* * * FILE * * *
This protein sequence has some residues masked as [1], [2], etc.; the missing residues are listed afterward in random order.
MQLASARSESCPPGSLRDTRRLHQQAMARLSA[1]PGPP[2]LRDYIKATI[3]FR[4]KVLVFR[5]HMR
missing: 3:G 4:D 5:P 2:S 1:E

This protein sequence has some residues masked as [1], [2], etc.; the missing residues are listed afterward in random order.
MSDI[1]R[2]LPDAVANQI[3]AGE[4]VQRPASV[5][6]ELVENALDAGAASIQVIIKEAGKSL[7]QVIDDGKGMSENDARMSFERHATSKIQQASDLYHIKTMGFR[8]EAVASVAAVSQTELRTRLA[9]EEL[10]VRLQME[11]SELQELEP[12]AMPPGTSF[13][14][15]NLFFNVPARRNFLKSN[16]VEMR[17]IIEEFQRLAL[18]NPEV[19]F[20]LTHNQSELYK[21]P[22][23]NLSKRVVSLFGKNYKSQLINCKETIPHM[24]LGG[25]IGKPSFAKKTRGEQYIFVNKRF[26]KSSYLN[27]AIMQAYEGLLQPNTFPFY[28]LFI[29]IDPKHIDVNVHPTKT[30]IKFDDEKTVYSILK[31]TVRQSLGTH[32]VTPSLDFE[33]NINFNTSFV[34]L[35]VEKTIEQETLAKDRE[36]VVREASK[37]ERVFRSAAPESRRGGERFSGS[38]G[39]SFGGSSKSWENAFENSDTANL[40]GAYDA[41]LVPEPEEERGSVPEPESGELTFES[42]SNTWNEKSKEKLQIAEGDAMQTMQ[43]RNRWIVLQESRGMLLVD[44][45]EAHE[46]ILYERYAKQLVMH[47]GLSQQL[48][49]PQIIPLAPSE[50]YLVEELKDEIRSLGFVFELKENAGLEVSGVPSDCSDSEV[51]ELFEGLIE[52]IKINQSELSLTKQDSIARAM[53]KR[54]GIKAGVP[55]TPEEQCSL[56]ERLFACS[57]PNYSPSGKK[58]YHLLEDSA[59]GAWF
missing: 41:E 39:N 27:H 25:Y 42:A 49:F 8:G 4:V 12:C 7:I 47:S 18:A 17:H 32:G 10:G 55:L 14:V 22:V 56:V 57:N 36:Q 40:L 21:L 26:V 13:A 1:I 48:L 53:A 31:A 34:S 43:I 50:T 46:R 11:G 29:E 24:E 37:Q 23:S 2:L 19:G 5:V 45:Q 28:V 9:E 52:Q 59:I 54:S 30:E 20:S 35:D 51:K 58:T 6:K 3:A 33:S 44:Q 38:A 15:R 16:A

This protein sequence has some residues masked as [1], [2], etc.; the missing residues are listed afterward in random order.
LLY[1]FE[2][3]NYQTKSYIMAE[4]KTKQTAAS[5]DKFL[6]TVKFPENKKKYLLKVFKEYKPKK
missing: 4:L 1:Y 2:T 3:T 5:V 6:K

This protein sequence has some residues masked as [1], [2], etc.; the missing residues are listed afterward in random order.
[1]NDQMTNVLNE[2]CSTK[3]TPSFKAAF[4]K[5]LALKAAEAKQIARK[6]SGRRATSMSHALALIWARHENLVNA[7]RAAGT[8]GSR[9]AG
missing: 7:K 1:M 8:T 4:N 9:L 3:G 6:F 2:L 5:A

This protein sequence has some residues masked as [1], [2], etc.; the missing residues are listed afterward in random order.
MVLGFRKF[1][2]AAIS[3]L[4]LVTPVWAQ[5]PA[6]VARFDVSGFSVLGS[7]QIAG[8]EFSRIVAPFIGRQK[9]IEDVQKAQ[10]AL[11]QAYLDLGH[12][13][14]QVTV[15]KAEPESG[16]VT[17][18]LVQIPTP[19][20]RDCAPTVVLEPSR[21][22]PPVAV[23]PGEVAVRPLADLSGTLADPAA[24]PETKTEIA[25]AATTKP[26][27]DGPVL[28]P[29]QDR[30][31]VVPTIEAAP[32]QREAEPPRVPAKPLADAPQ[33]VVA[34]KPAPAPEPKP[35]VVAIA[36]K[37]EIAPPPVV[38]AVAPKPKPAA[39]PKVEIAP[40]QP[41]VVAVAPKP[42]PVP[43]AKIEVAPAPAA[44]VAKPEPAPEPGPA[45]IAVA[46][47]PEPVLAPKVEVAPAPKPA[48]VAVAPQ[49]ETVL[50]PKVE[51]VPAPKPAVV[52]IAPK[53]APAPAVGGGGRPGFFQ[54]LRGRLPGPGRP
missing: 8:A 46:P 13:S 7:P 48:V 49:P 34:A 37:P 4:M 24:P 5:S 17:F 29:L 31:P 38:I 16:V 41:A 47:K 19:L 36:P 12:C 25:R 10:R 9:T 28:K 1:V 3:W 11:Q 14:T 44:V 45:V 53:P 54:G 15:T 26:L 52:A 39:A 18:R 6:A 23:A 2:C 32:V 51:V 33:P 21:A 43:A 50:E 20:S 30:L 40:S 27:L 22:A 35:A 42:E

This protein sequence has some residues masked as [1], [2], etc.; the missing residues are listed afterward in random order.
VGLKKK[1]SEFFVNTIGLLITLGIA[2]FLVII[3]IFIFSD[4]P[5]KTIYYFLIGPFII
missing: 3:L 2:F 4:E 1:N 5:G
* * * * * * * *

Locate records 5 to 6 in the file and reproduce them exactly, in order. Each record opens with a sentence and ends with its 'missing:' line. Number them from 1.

This protein sequence has some residues masked as [1], [2], etc.; the missing residues are listed afterward in random order.
MVLGFRKF[1][2]AAIS[3]L[4]LVTPVWAQ[5]PA[6]VARFDVSGFSVLGS[7]QIAG[8]EFSRIVAPFIGRQK[9]IEDVQKAQ[10]AL[11]QAYLDLGH[12][13][14]QVTV[15]KAEPESG[16]VT[17][18]LVQIPTP[19][20]RDCAPTVVLEPSR[21][22]PPVAV[23]PGEVAVRPLADLSGTLADPAA[24]PETKTEIA[25]AATTKP[26][27]DGPVL[28]P[29]QDR[30][31]VVPTIEAAP[32]QREAEPPRVPAKPLADAPQ[33]VVA[34]KPAPAPEPKP[35]VVAIA[36]K[37]EIAPPPVV[38]AVAPKPKPAA[39]PKVEIAP[40]QP[41]VVAVAPKP[42]PVP[43]AKIEVAPAPAA[44]VAKPEPAPEPGPA[45]IAVA[46][47]PEPVLAPKVEVAPAPKPA[48]VAVAPQ[49]ETVL[50]PKVE[51]VPAPKPAVV[52]IAPK[53]APAPAVGGGGRPGFFQ[54]LRGRLPGPGRP
missing: 8:A 46:P 13:S 7:P 48:V 49:P 34:A 37:P 4:M 24:P 5:S 17:F 29:L 31:P 38:I 16:V 41:A 47:K 19:L 36:P 12:C 25:R 10:R 9:T 28:K 1:V 3:W 11:Q 14:T 44:V 45:V 53:P 54:G 15:T 26:L 52:A 39:A 18:R 6:A 23:A 2:C 32:V 51:V 33:P 21:A 43:A 50:E 20:S 30:L 40:S 27:L 22:A 35:A 42:E

This protein sequence has some residues masked as [1], [2], etc.; the missing residues are listed afterward in random order.
VGLKKK[1]SEFFVNTIGLLITLGIA[2]FLVII[3]IFIFSD[4]P[5]KTIYYFLIGPFII
missing: 3:L 2:F 4:E 1:N 5:G